Today is International Friendship Day and as part of this, the Campaign Against Living Miserably (CALM) in partnership with TV channel Dave is taking over an ad break to share stories from comedians about friendship, encouraging people to check in with their mates. We’ve asked Aaron Gillies, the voice of Dave social and CALM ambassador, to write us a guest editorial about friendship, mental health and what his mates have meant to him. Over to you Aaron…
Friendship is a simple concept really. A friend is a person who doesn’t hate spending time around you. Being friends with someone who has a mental health disorder can be difficult though, the mood swings, the hurt, the feeling of helplessness. You’re spending time with someone who finds it difficult to live inside their own skin, so of course the emotions will be high, their pain quickly becomes yours, because you care. Mental health problems are inherently selfish, because when you spend all your time hating yourself it can be so very difficult to focus on anything else.
I’m writing this as someone who has lost friendships due to their own mental health, and as someone who has gained friendships as a side effect of their mental health. On a day to day basis, I don’t have many friends, I have colleagues, I have people who live in apps on my phone, but I don’t have many friends. A factor of this is of course that as you get older, you get busier, you want time by yourself, you want space, but it is also a result of my own actions. I would like to blame my schedule, but sometimes it’s the fact that I can’t face meeting people, I don’t want to bother anyone with my presence, I don’t want to hurt anyone else because I am around. This is how my mind works.
When a friend is going through a hard time it can be so easy to feel helpless, to feel lost, to feel like you just want to shake them and scream “I love you” or “I’m here, I’ll always be here, you twat!” but sometimes the simplest things can be the best way of showing you care. I tell this story a lot, but only because it meant so much to me, and not to oversell it, saved me when I was going through a particularly bad time in my life. I was sat on my sofa, as I had been for the four days previous. The TV could have been on static for the amount of attention I was paying to it. The floor was littered with empty spirit bottles and cigarette ends. I hadn’t eaten. My phone had died as I just stared at the ceiling, unfeeling, occasionally passing out due to lack of sleep. I heard the doorbell ring and waited for whoever it was to go away and leave me alone. They persisted in ringing the bell so I got up and answered. It was a takeaway driver with a Chinese meal. He handed it to me and left without a word. A friend had sent me the meal to make sure I was eating and had asked the delivery driver to simply make sure I was there. Knowing someone out there actually gave a shit made everything feel more grounded, it helped my perspective.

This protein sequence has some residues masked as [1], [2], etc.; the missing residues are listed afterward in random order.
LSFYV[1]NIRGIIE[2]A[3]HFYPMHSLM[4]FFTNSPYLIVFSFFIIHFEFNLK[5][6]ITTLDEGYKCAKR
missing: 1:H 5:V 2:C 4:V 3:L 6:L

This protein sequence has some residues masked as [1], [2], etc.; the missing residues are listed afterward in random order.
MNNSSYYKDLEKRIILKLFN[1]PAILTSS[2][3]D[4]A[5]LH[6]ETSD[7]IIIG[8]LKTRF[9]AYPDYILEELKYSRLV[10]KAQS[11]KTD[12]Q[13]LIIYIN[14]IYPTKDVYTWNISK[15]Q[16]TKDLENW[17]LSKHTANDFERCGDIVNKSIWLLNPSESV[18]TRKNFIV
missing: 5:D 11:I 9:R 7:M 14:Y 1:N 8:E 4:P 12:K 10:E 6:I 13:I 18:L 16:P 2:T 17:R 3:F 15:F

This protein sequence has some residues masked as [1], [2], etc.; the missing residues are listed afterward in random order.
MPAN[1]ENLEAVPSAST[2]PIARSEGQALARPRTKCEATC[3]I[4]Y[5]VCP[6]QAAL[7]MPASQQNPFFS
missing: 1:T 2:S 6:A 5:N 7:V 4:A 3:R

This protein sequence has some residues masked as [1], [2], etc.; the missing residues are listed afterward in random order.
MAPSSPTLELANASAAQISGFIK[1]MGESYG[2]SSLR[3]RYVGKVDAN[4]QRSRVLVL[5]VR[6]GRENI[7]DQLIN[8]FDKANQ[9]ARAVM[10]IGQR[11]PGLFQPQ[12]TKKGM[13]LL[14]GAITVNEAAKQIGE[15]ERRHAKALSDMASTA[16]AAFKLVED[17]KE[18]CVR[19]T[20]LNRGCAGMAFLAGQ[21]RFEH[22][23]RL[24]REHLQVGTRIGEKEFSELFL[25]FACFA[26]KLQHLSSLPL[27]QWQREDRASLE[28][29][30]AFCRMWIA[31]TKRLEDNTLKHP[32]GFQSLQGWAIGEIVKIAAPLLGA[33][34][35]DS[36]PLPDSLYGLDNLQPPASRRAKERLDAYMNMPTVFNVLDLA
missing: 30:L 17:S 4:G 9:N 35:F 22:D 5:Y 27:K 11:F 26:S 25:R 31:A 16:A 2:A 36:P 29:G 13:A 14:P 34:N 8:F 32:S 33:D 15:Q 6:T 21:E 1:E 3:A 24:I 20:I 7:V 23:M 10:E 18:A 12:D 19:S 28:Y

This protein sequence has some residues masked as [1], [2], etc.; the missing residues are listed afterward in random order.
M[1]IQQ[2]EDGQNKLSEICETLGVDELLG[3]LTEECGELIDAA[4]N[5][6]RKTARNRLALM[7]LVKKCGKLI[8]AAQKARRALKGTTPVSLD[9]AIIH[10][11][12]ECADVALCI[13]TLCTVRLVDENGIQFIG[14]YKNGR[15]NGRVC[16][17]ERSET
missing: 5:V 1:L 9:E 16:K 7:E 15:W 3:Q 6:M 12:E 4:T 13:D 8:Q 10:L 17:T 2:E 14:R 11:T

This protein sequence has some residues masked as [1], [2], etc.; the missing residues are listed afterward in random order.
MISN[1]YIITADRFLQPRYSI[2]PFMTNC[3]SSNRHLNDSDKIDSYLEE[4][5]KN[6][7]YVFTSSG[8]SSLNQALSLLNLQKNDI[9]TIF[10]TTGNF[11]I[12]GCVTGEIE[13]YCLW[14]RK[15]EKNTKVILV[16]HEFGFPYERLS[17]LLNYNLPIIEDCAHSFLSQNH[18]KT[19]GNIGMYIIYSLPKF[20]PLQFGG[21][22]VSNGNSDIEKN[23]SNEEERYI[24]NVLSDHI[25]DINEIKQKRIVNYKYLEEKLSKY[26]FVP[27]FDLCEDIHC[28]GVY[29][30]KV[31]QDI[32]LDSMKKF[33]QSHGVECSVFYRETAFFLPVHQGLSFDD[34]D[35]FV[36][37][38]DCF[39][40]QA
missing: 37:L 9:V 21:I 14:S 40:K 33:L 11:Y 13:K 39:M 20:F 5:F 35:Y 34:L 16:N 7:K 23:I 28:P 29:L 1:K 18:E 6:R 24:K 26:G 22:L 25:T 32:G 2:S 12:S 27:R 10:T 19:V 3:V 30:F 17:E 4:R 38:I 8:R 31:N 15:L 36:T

I’ve had the same four friends since I was 13. That’s 19 years of friendship with four weirdos I met at high school. We meet when we can, which due to adulthood and responsibilities isn’t as much as any of us would like, but when we do meet, it’s like no time has passed at all. We sit and talk about life, the universe and everything. They’ve seen the best of me and the worst of me. They were there on my wedding day and they were there to pick me up after breakdowns. Friendship doesn’t need to be constant communication, they don’t need to text you every five minutes or take you on holiday, just them being there, at the other end of a phone call or a direct message, can be enough to know you aren’t alone. Friendship is unique and weird, but there is never any harm in letting your friends know that you care, that you are there for them. Regardless of how much time you spend together, or how often you see each other, a friend is a friend, and knowing people are out there who care about you can be invaluable when you are going through a tough time.
As part of Dave’s partnership with the Campaign Against Living Miserably (CALM), we’ve brought this message to life in the latest phase of our long-running ‘Be the mate you’d want’ campaign, which champions the importance of friendships and how just checking in on a mate can be one of the best things you can do if they are struggling. To celebrate International Friendship Day on Tuesday 30th July, instead of adverts and TV trailers, Dave will air a four-minute animated ad takeover at 9.12pm during Taskmaster, featuring funny anecdotes about friendship from top comics including Lou Sanders, Natasia Demetriou, Alex Horne and Phil Wang. Suicide remains the single biggest killer of men under the age of 45 in the UK and the aim of the ad takeover is to encourage people to do something to show a mate that they’re there for them. Just knowing that someone is there, that someone cares, can be one of the most important things in the world. It makes you feel less alone, less isolated, and just lets you know that you are wanted.